8th Virginia Cavalry

Battle Flag

Number

Description and Photograph

Price

 

 


   This rare flag can be documented to have been carried in the battles of Dinwiddie Court House March 30th & 31st, the Battle of Five Forks April 1st, the Battle of High Bridge April 6th, and was carried in General Munfordís breakthrough at Appomattox Court House April 9, 1865.  Seldom can any Confederate flag be shown to have been fought through so many battles-and it was never surrendered!

     The body of the flag is devoid of unit abbreviation or battle honors but written large on the obverse side of the heading is an inscription in faded ink: ď8th Va. Cavalry, 2d Brigade, lst Division, C.S. Army" and the added note: "Lieut. Lewis, Ensign, Received  at Richmond, Va., March 25th  1865Ē.  Similarly inscribed on the reverse side of the heading is: "8th Regt. Va. Cavalry, J.W. Lewis, Ensign."  The rank of "ensign", whose sole duty was to carry the regiment's colors, was created in the Confederate Army by act of Confederate Congress on February 17, 1864.

     John William Lewis enlisted in Company I of the 8th Virginia Cavalry in May of 1862.  His subsequent service records find him on the muster rolls, but neither as an "ensign" nor a sergeant.  However, the roster appended to the Howard Virginia Regimental Series does note him as the regiment's "Color-Sergt."  Although we know he was not promoted until after August of 1864, when on the 7th of that month, the former bearer of the 8th's flag was engaged at the battle of Moorefield, Virginia where he was wounded and lost the Regimentís Second National Battle Flag.

     Though it was late coming into the War, the 8th's new flag was not long in wading into the fiery storm.  A week after the battle flag was issued, the 8th Virginia Cavalry and the fellow Virginia units of Payne's Brigade (the 5th, the 6th regiments of cavalry and the 36th Battalion Virginia Cavalry) were engaged at Dinwiddie Court House (on 30 and 31 March) where their General was wounded in the close fighting.  The flag waved over the battle hardened veterans of the 8th again the following day at Five Forks (on 1 April), Virginia.  After three days of battle the 8th skirmished along Leeís retreat route for the next four days before once again being brought to battle on 6 April 1865 near High Bridge, where Payne's replacement, Colonel Reuben B. Boston of the 5th Virginia Cavalry was killed.  On the following day, April 7, 1865, Munfordís Division (to which Payne's Brigade was attached) was engaged in protecting the army's supply trains.  Finally, on the morning of April 9, near Appomattox Court House the 8th Virginia Cavalry (as part of Munfordís Division) broke through the Union lines encircling the Army of Northern Virginia.  Although Munfordís division cut its way out of the Union entrapment at Appomattox Court House, by 25 April 1865, General Munford had officially dissolved his cavalry division, and most of his cavalrymen dispersed to their homes; paroles would be issued later.  Lewis took the battle flag of the 8th Virginia Cavalry with him when he returned home.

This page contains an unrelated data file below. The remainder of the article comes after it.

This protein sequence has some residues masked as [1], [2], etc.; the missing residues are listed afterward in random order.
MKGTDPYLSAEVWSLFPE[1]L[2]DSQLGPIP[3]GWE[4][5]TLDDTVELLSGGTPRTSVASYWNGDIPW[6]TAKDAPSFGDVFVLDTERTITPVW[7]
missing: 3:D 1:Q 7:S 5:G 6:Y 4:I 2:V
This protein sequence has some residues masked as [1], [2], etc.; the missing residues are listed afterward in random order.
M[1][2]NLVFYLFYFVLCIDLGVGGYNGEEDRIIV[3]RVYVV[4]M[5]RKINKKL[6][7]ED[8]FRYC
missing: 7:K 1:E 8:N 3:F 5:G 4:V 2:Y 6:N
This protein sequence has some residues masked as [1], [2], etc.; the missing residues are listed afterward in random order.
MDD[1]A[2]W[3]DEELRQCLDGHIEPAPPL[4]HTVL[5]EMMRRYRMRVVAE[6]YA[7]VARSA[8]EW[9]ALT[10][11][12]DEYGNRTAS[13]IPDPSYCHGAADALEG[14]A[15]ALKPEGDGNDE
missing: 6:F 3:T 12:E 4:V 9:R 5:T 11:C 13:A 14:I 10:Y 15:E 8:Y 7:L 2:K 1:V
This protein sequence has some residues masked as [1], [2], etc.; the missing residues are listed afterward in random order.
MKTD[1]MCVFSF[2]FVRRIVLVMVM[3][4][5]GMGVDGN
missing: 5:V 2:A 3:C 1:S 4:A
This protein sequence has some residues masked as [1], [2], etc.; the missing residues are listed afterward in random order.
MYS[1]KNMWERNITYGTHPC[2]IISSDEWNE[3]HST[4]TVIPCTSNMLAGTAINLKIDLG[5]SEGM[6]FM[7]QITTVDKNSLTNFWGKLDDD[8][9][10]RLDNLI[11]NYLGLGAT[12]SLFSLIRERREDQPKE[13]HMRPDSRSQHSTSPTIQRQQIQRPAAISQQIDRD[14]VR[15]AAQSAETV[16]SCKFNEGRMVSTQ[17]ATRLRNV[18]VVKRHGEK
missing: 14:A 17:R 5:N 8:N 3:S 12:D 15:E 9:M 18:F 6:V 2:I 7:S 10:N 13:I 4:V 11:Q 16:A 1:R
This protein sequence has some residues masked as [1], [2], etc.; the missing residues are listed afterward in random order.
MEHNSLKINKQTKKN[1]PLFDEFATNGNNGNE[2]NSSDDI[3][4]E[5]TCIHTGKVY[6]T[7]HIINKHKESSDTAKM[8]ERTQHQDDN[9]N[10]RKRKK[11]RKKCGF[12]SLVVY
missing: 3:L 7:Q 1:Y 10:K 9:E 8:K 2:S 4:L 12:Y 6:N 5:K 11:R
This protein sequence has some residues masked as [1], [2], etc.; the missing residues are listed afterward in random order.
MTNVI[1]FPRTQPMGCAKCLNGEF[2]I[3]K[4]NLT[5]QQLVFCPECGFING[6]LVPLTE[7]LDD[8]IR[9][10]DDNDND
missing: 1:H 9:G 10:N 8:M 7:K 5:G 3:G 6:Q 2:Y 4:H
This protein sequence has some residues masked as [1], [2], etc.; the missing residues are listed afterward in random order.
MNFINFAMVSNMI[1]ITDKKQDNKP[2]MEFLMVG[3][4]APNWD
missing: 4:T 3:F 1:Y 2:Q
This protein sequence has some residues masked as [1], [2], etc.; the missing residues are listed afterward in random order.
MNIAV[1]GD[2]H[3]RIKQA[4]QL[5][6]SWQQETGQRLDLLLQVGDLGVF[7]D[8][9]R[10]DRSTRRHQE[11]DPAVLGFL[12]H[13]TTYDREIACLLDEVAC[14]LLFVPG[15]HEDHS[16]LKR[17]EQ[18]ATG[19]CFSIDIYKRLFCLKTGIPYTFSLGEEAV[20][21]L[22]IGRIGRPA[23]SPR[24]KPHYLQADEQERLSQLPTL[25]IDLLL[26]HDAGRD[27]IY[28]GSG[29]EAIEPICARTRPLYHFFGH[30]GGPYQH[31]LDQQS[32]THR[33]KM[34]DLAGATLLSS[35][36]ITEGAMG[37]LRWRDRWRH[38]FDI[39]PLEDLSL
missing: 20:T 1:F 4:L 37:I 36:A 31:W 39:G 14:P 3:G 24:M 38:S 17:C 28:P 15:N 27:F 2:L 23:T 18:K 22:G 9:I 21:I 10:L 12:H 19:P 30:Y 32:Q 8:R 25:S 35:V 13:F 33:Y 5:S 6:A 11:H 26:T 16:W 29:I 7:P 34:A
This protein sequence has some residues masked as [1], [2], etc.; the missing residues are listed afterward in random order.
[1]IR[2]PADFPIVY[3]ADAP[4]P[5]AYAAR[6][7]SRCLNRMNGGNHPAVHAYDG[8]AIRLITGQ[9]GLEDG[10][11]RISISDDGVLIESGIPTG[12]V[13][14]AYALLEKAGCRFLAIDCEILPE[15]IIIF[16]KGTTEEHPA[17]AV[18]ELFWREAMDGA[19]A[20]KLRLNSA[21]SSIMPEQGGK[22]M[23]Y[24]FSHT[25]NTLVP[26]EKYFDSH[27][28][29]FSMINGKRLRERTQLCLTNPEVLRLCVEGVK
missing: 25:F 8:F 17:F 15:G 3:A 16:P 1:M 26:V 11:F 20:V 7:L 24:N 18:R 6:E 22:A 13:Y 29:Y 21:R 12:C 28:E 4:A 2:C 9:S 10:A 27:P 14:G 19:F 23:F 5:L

The eleven days of combat and campaigning wrought havoc on the new battle flag of the 8th Virginia Cavalry.  Large tears through the center of the flag and extending in one long rip to the fly border of the smoke grimed flag are very evident.  Whether these holes were caused by hostile fire or snagging of the flag in the branches of a tree or low bush is indeterminate.

     A biographical sketch of John W. Lewis written for Clement Evans' Confederate Military History in the post-War decades tells that Lewis settled in and became a well-respected and successful businessman of Baltimore, Maryland.  As such (and as a former Confederate soldier), Lewis must have had some connection with the Maryland Confederate Soldier's Home in Pikesville, Maryland, especially since he evidently donated to the home the Confederate battle flag of the 8th Virginia Cavalry that he had carried at the end of the War.

     According to family oral history, this flag passed down to Franklin A. Berryman from the estate of his uncle, Arthur Henry Berryman.  The latter in turn had received the flag from the effects of his sister, Catherine Ann (Berryman) Foromoso.  The flag came into Mrs. Foromoso's (nee Berryman's) possession as a gift in the 1930s from the Maryland Confederate Soldiers' Home.  

     The flag has been archivally conserved, and pressure mounted behind UV protectant plexiglass.  It is ready to hang and display.

     Seldom does an Army of Northern Virginia battle flag with such impeccable battlefield credentials come to the collectorís market, nor one in such good condition and so reasonably priced. 

   

 

Back

We buy high quality Confederate items.